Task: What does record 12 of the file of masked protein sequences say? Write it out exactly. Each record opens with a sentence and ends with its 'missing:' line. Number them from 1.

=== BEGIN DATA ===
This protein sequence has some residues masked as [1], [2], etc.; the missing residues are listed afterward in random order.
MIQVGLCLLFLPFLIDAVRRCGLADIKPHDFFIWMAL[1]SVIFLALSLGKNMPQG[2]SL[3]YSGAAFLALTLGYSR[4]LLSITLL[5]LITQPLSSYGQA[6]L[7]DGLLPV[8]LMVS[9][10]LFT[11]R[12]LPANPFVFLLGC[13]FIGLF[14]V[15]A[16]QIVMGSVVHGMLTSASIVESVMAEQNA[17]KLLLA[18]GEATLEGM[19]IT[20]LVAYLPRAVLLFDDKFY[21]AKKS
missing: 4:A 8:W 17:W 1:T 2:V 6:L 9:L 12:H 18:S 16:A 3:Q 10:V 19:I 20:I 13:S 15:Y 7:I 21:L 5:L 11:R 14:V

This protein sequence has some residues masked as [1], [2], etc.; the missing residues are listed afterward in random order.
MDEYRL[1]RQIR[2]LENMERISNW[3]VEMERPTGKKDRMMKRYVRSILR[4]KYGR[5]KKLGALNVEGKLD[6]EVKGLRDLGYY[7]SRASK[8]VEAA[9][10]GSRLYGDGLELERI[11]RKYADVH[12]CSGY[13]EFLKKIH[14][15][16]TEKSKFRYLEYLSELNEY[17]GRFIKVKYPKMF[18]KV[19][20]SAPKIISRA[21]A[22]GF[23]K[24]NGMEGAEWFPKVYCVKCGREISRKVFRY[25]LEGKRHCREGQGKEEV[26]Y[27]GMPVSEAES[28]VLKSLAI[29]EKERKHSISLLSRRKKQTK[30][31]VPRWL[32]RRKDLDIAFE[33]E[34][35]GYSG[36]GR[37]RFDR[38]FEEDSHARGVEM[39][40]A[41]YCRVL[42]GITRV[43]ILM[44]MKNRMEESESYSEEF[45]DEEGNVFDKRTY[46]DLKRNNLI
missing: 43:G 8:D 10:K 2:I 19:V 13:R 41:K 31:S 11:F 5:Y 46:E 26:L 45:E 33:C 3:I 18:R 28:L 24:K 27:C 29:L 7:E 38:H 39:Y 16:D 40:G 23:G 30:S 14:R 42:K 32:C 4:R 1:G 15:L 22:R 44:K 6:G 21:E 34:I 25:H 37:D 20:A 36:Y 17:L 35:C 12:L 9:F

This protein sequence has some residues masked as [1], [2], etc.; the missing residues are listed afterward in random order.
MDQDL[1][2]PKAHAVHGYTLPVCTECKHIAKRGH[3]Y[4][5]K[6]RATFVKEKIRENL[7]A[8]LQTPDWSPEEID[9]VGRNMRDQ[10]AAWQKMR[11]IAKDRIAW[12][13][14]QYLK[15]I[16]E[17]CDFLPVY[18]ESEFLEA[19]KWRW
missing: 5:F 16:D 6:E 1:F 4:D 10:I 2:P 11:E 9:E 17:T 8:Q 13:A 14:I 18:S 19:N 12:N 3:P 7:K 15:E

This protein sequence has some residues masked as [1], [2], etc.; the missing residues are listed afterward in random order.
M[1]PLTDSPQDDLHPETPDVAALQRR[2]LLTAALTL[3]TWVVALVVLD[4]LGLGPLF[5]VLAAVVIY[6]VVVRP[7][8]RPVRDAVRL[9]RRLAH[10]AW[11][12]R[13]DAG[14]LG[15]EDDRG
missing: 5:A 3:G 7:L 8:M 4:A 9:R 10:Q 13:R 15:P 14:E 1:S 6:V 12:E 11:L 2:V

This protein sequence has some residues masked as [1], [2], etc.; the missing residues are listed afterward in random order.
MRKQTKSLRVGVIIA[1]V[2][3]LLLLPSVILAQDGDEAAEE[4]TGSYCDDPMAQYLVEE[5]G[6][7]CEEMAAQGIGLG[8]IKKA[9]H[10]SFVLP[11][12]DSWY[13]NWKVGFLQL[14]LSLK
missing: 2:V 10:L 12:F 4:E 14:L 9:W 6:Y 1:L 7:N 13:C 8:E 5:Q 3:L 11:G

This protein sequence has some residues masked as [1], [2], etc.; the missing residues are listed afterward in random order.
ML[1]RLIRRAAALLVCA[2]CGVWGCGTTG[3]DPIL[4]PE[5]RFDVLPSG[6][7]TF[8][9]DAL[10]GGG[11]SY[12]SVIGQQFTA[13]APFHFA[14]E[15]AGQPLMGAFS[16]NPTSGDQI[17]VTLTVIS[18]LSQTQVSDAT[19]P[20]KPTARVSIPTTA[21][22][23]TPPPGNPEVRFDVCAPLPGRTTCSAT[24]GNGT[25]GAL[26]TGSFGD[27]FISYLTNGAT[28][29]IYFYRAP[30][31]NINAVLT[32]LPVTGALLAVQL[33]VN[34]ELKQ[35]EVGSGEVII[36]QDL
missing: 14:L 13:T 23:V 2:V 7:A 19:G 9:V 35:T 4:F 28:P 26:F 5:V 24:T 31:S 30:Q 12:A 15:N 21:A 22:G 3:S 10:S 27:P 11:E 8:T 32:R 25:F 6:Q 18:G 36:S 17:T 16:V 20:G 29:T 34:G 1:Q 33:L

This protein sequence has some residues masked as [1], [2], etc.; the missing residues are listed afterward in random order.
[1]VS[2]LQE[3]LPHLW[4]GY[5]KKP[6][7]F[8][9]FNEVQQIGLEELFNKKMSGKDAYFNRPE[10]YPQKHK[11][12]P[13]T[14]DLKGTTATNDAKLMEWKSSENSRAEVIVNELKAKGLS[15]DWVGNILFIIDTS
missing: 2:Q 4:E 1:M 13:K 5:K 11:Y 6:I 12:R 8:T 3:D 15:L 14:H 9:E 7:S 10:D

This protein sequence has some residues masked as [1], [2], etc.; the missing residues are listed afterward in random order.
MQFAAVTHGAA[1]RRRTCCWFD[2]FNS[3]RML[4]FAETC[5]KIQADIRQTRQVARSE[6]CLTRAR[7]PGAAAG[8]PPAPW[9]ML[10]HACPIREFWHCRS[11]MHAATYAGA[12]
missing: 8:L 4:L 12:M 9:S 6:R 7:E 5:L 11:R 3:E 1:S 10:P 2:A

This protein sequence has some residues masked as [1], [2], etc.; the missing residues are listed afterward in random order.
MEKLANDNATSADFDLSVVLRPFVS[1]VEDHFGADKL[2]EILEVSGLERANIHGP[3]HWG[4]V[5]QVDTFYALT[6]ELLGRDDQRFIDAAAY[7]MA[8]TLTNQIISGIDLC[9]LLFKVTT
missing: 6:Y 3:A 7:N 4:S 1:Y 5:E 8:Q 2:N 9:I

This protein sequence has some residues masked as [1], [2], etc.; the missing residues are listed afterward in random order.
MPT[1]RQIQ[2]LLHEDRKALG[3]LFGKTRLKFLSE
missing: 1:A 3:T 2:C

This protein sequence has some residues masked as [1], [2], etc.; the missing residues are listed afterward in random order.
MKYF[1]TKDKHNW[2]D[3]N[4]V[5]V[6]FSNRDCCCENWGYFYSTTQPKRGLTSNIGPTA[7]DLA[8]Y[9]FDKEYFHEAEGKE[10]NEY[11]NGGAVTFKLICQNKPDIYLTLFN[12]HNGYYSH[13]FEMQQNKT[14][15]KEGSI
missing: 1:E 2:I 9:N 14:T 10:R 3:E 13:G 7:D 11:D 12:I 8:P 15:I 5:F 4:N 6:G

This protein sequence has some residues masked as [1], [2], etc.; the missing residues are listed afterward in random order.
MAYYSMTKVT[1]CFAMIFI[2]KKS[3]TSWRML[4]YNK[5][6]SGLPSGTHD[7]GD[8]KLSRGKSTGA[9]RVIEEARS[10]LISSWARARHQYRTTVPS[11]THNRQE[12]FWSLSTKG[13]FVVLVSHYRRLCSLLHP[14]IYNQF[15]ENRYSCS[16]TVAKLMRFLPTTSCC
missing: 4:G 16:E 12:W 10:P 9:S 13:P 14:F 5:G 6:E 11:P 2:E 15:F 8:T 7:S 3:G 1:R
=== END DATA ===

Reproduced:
This protein sequence has some residues masked as [1], [2], etc.; the missing residues are listed afterward in random order.
MAYYSMTKVT[1]CFAMIFI[2]KKS[3]TSWRML[4]YNK[5][6]SGLPSGTHD[7]GD[8]KLSRGKSTGA[9]RVIEEARS[10]LISSWARARHQYRTTVPS[11]THNRQE[12]FWSLSTKG[13]FVVLVSHYRRLCSLLHP[14]IYNQF[15]ENRYSCS[16]TVAKLMRFLPTTSCC
missing: 4:G 16:E 12:W 10:P 9:S 13:P 14:F 5:G 6:E 11:P 2:E 15:F 8:T 7:S 3:G 1:R